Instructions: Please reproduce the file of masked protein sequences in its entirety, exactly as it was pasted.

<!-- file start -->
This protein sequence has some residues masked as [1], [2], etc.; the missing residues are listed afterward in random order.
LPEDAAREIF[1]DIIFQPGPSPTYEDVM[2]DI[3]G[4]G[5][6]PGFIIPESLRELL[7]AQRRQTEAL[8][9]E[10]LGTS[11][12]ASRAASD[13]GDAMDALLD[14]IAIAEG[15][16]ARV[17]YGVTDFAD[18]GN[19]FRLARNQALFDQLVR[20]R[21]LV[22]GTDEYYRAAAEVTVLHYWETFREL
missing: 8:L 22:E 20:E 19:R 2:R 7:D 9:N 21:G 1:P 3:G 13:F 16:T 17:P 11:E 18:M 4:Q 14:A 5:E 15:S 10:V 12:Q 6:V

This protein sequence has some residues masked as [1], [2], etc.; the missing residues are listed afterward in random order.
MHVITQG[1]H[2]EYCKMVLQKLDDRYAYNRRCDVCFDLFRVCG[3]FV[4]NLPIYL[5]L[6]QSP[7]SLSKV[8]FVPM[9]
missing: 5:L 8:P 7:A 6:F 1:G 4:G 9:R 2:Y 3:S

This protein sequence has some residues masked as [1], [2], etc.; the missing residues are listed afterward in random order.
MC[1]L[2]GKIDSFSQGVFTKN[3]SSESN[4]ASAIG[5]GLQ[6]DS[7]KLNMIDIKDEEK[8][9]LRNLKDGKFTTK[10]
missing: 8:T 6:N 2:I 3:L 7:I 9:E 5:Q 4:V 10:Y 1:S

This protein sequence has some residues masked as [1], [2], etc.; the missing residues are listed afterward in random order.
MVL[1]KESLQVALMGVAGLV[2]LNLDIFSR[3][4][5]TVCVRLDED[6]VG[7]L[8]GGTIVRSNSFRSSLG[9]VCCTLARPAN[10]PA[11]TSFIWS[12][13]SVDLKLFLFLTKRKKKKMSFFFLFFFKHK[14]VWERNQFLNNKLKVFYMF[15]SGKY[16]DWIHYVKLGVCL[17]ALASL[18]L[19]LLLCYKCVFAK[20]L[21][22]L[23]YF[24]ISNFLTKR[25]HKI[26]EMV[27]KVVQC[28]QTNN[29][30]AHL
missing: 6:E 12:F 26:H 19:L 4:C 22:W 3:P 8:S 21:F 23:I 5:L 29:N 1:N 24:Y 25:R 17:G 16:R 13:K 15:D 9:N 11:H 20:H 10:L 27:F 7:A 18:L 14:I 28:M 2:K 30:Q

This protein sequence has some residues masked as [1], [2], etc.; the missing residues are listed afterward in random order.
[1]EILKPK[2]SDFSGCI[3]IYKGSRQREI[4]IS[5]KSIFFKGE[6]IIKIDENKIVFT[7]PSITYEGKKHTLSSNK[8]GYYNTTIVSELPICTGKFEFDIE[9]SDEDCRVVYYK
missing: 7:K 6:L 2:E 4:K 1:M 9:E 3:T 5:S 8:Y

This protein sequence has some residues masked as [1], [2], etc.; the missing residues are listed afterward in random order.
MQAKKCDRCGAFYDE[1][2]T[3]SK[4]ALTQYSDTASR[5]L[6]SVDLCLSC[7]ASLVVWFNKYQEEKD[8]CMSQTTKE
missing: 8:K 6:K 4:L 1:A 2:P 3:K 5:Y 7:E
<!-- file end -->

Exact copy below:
This protein sequence has some residues masked as [1], [2], etc.; the missing residues are listed afterward in random order.
LPEDAAREIF[1]DIIFQPGPSPTYEDVM[2]DI[3]G[4]G[5][6]PGFIIPESLRELL[7]AQRRQTEAL[8][9]E[10]LGTS[11][12]ASRAASD[13]GDAMDALLD[14]IAIAEG[15][16]ARV[17]YGVTDFAD[18]GN[19]FRLARNQALFDQLVR[20]R[21]LV[22]GTDEYYRAAAEVTVLHYWETFREL
missing: 8:L 22:E 20:E 19:R 2:R 7:D 9:N 21:G 1:P 3:G 13:F 16:T 17:P 11:E 18:M 4:Q 14:A 5:E 15:S 10:V 12:Q 6:V

This protein sequence has some residues masked as [1], [2], etc.; the missing residues are listed afterward in random order.
MHVITQG[1]H[2]EYCKMVLQKLDDRYAYNRRCDVCFDLFRVCG[3]FV[4]NLPIYL[5]L[6]QSP[7]SLSKV[8]FVPM[9]
missing: 5:L 8:P 7:A 6:F 1:G 4:G 9:R 2:Y 3:S

This protein sequence has some residues masked as [1], [2], etc.; the missing residues are listed afterward in random order.
MC[1]L[2]GKIDSFSQGVFTKN[3]SSESN[4]ASAIG[5]GLQ[6]DS[7]KLNMIDIKDEEK[8][9]LRNLKDGKFTTK[10]
missing: 8:T 6:N 2:I 3:L 7:I 9:E 5:Q 4:V 10:Y 1:S

This protein sequence has some residues masked as [1], [2], etc.; the missing residues are listed afterward in random order.
MVL[1]KESLQVALMGVAGLV[2]LNLDIFSR[3][4][5]TVCVRLDED[6]VG[7]L[8]GGTIVRSNSFRSSLG[9]VCCTLARPAN[10]PA[11]TSFIWS[12][13]SVDLKLFLFLTKRKKKKMSFFFLFFFKHK[14]VWERNQFLNNKLKVFYMF[15]SGKY[16]DWIHYVKLGVCL[17]ALASL[18]L[19]LLLCYKCVFAK[20]L[21][22]L[23]YF[24]ISNFLTKR[25]HKI[26]EMV[27]KVVQC[28]QTNN[29][30]AHL
missing: 6:E 12:F 26:H 19:L 4:C 22:W 3:P 8:S 21:F 23:I 5:L 29:N 1:N 24:Y 25:R 17:G 16:R 13:K 15:D 9:N 11:H 20:H 10:L 27:F 7:A 18:L 14:I 28:M 2:K 30:Q

This protein sequence has some residues masked as [1], [2], etc.; the missing residues are listed afterward in random order.
[1]EILKPK[2]SDFSGCI[3]IYKGSRQREI[4]IS[5]KSIFFKGE[6]IIKIDENKIVFT[7]PSITYEGKKHTLSSNK[8]GYYNTTIVSELPICTGKFEFDIE[9]SDEDCRVVYYK
missing: 7:K 6:L 2:E 4:K 1:M 9:E 3:T 5:S 8:Y

This protein sequence has some residues masked as [1], [2], etc.; the missing residues are listed afterward in random order.
MQAKKCDRCGAFYDE[1][2]T[3]SK[4]ALTQYSDTASR[5]L[6]SVDLCLSC[7]ASLVVWFNKYQEEKD[8]CMSQTTKE
missing: 8:K 6:K 4:L 1:A 2:P 3:K 5:Y 7:E